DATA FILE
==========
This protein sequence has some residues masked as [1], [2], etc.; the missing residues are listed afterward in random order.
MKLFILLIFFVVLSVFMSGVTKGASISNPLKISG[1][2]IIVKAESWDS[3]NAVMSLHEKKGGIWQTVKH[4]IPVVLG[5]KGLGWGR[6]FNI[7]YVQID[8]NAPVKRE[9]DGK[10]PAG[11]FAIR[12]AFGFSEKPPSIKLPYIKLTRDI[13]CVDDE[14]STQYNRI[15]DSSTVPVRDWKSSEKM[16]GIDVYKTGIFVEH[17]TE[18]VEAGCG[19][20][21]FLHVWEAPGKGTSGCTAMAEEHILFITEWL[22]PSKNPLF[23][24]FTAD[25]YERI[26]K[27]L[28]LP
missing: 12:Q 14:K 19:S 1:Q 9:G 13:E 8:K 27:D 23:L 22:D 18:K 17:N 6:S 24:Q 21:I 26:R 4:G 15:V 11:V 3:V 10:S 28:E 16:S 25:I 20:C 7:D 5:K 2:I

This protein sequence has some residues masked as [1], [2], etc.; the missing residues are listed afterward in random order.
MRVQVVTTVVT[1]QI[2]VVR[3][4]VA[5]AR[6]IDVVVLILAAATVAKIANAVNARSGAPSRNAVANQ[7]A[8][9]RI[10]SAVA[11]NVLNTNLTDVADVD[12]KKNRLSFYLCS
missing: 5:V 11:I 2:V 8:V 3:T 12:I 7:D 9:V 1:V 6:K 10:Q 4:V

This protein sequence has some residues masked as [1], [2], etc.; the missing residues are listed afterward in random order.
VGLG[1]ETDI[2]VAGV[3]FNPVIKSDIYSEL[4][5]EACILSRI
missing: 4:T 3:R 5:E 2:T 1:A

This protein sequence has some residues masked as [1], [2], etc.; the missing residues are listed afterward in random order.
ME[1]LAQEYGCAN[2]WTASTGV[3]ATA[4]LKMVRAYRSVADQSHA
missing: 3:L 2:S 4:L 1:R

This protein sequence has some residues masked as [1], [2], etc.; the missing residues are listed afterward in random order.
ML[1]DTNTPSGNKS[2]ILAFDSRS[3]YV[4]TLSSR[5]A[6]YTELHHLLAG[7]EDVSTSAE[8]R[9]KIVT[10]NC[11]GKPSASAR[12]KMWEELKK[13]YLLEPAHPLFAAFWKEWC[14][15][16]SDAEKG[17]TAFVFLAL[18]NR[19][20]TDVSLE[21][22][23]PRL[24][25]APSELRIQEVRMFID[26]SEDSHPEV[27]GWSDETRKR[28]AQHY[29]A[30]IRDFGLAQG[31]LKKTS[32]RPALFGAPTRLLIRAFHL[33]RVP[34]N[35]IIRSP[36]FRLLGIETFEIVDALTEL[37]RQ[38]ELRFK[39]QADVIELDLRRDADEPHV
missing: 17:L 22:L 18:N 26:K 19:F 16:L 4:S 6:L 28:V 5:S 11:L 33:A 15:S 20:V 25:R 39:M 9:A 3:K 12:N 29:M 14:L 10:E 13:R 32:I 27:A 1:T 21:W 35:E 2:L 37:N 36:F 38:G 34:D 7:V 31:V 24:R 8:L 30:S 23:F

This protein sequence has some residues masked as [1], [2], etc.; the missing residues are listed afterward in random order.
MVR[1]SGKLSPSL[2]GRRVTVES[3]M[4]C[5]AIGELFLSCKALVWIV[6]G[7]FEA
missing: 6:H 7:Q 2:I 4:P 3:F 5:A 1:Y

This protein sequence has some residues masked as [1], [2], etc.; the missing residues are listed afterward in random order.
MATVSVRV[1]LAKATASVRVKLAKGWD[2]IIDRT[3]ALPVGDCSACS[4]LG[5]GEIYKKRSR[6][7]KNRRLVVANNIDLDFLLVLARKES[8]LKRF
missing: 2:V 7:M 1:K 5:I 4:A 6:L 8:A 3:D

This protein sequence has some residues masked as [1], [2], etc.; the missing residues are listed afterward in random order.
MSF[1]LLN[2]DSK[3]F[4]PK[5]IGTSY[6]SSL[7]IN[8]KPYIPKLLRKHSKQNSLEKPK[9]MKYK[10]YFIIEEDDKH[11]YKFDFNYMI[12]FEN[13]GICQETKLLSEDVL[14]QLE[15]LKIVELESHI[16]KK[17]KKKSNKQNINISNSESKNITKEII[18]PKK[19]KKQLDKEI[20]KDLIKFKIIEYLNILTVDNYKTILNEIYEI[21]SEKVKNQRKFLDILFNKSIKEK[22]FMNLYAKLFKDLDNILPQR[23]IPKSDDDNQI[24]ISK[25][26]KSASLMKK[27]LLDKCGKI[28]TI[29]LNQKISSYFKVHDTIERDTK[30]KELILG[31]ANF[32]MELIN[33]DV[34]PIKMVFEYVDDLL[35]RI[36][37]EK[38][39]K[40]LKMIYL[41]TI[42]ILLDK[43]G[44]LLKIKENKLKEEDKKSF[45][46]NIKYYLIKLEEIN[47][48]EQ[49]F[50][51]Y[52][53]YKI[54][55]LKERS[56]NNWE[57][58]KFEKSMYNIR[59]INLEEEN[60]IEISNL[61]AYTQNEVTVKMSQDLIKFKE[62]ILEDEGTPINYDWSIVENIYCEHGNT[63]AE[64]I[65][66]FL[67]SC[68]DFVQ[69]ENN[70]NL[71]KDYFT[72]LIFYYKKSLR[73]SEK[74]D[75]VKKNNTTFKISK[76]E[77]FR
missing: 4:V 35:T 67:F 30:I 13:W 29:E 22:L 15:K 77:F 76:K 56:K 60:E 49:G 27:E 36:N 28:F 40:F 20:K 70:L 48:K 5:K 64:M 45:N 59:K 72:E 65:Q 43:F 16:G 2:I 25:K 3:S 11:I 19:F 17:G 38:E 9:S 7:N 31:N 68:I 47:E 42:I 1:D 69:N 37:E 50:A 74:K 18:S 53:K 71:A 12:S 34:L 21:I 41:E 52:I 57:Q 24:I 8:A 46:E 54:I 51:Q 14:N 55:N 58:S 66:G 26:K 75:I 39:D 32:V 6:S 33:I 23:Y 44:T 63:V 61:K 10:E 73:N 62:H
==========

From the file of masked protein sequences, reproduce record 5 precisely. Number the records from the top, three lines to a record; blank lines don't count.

This protein sequence has some residues masked as [1], [2], etc.; the missing residues are listed afterward in random order.
ML[1]DTNTPSGNKS[2]ILAFDSRS[3]YV[4]TLSSR[5]A[6]YTELHHLLAG[7]EDVSTSAE[8]R[9]KIVT[10]NC[11]GKPSASAR[12]KMWEELKK[13]YLLEPAHPLFAAFWKEWC[14][15][16]SDAEKG[17]TAFVFLAL[18]NR[19][20]TDVSLE[21][22][23]PRL[24][25]APSELRIQEVRMFID[26]SEDSHPEV[27]GWSDETRKR[28]AQHY[29]A[30]IRDFGLAQG[31]LKKTS[32]RPALFGAPTRLLIRAFHL[33]RVP[34]N[35]IIRSP[36]FRLLGIETFEIVDALTEL[37]RQ[38]ELRFK[39]QADVIELDLRRDADEPHV
missing: 17:L 22:L 18:N 26:K 19:F 16:L 4:S 6:L 28:V 5:S 11:L 33:A 15:S 20:V 25:R 39:M 9:A 3:K 12:N 29:M 14:L 10:E 13:R 32:I 27:A 1:T 21:W 35:E 2:L 37:N 36:F 38:G 34:D 7:V 31:V 24:R 8:L 30:S 23:F